Monday, July 30, 2012

Melted Crayon Art


Back to school sales are in full swing. This is one of my favorite shopping seasons. There are so many supplies you can stock up on to use throughout the year to help decorate your home. That's right I said decorate, and I am not just talking about all the brightly colored bedding they have out for college kids now. 

The craft stores have bulk packs of canvases, paint brushes, and other art supplies on sale for all the art students going back to school. I usually pick up a few different sized packs of canvases and use them all year for projects around the house. 

Another thing I always stock up on are crayons. There are so many projects besides coloring you can do with crayons. Melting crayons almost always ends in something neat.

I made these three crayon art pieces for our playroom.


Supplies:
Canvases (I used 16"x20")
Picture Frames (I used 16"x20" frames and removed the glass)
Crayons (I used Crayola)
Hot Glue Gun & Hot Glue Sticks
Heat Gun (I highly recommend using a heat gun and not a hair drier, because a hair drier will cause more splatter and you will get a messier look)
Cardstock (optional)
Glue Stick (optional)

Directions:
1. Place your canvas in your frame. Lay your crayons on your canvas in the order you want them. (This seems like a silly step, but it will help you determine how many to crayons to use. If you attach the crayons without the canvas in the frame you may end up placing the crayons where the frame overlaps the canvas.)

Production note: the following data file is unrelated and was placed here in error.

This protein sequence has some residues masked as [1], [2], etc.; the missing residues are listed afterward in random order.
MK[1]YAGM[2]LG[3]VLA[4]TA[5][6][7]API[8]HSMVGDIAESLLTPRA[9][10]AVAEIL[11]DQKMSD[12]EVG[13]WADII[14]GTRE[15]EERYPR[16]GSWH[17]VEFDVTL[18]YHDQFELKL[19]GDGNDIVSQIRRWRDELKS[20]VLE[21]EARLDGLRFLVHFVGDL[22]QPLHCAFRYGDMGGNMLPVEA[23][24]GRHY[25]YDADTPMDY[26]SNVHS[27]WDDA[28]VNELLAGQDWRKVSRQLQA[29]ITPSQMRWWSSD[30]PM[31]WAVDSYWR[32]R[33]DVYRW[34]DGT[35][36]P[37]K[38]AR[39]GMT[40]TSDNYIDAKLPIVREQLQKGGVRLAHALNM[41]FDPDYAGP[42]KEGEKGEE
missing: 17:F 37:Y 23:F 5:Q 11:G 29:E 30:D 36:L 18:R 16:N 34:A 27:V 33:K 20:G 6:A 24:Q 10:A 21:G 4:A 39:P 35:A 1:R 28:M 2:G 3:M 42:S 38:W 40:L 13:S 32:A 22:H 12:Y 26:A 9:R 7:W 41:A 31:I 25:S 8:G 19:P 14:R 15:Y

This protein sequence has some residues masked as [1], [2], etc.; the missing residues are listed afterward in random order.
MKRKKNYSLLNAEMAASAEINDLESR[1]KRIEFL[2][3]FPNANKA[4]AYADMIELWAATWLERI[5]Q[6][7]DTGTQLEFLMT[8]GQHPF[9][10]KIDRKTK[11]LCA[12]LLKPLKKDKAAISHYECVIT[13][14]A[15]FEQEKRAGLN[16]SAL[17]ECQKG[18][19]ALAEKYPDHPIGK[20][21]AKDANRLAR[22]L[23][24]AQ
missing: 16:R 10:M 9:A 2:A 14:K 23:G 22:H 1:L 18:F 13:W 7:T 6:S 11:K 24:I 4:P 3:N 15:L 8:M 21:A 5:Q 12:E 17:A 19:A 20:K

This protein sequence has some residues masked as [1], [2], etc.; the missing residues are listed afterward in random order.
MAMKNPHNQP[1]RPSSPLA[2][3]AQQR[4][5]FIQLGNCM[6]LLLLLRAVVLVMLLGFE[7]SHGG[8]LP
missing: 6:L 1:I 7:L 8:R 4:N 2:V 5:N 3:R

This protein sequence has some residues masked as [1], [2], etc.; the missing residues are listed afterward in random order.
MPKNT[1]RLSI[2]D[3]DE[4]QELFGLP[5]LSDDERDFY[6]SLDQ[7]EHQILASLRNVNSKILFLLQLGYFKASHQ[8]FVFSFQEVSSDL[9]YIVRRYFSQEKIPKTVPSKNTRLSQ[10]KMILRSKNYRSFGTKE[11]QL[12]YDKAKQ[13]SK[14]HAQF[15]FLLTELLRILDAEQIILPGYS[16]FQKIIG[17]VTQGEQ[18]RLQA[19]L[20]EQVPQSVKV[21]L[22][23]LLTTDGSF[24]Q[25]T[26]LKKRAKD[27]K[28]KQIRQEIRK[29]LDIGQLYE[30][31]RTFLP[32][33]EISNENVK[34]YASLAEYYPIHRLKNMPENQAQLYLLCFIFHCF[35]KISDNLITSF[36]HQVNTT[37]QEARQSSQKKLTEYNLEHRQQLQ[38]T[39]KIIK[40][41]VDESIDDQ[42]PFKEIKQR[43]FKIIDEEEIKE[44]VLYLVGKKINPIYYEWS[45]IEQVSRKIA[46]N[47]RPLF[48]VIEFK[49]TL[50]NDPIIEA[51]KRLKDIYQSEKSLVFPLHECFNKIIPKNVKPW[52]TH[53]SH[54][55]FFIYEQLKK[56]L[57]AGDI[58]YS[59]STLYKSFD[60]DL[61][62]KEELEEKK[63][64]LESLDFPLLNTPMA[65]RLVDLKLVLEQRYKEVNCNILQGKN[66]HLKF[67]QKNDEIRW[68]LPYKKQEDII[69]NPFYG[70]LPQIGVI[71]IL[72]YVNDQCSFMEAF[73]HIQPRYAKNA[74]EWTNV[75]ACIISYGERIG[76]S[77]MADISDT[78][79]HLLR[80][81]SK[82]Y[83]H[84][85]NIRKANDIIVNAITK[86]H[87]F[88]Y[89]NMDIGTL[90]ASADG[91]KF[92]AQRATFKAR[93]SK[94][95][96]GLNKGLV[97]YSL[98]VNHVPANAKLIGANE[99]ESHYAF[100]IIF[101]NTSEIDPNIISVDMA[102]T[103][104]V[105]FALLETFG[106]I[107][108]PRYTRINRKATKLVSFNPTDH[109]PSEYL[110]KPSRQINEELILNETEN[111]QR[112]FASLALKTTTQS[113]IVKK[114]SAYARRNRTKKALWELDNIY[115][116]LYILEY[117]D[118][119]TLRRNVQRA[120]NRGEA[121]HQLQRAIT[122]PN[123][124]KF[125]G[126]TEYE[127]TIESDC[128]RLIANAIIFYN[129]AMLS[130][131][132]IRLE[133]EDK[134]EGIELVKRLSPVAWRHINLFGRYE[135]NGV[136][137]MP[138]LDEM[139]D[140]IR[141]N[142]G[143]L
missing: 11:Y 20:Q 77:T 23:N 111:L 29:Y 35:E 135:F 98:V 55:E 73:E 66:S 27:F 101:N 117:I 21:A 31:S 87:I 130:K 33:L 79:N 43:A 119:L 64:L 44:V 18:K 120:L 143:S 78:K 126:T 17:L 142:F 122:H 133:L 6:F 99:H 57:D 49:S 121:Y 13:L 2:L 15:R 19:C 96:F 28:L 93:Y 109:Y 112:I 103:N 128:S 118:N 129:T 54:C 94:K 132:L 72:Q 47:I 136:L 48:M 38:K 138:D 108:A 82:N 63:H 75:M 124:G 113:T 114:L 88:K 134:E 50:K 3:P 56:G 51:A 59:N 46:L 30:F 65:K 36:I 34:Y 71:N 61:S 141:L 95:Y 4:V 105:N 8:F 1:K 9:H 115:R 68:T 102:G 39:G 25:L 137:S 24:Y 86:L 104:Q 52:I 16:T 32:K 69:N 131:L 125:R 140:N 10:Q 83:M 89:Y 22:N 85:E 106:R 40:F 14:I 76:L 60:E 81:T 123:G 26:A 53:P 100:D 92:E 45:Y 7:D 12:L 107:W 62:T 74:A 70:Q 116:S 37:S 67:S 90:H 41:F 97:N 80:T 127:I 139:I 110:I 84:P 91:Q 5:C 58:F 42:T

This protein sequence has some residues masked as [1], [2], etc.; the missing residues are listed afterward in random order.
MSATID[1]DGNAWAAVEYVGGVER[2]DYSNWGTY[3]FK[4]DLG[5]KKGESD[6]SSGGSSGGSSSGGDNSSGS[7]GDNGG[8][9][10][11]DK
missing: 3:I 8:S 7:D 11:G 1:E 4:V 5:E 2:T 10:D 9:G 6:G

2. Using hot glue, glue the crayons to the canvas. (I recommend only gluing 1 or 2 at time, because if you run glue the entire length of the canvas it with harden before you can attach the crayons to it.)

3. Remove the canvas from the frame. 

4. Stand the canvas against a wall, at a slant. This will allow the wax to run down the canvas and not just drip straight down without hitting the canvas. (Make sure to protect the surface under the canvas.)

5. Using a heat gun melt the crayons. You will be able to tell when the wax is going to run quickly and when to move your heat gun because the crayon wrapper will begin to look wet. I made several passes with the heat gun allowing the the wax that had run to set up a little before going back and melting it more. This allowed me to control the amount of blending at the top and allowed me to have some short and long wax runs. It also gave me layers of wax, which I think adds a neat texture to it.

6. After the crayons have cooled, you can break off any wax globs at the bottom and place the canvas back in its frame.


I made the two with flowers the same way as above. I just flipped them upside down when I was done. 


I made the cardstock flower petals, by 2 different sized hearts using my Silhouette. I then folded all the hearts in half and glued the smaller hearts on the inside the larger hearts. Once I decided how I was going to arrange the hearts, I then attached them to the canvas with an Elmer's Glue Stick.


I also attached some of the small hearts by themselves to make smaller flowers and petals.


The kids had fun helping me arrange the crayons and loved watching them melt, so be sure to include your little ones when making these!

 

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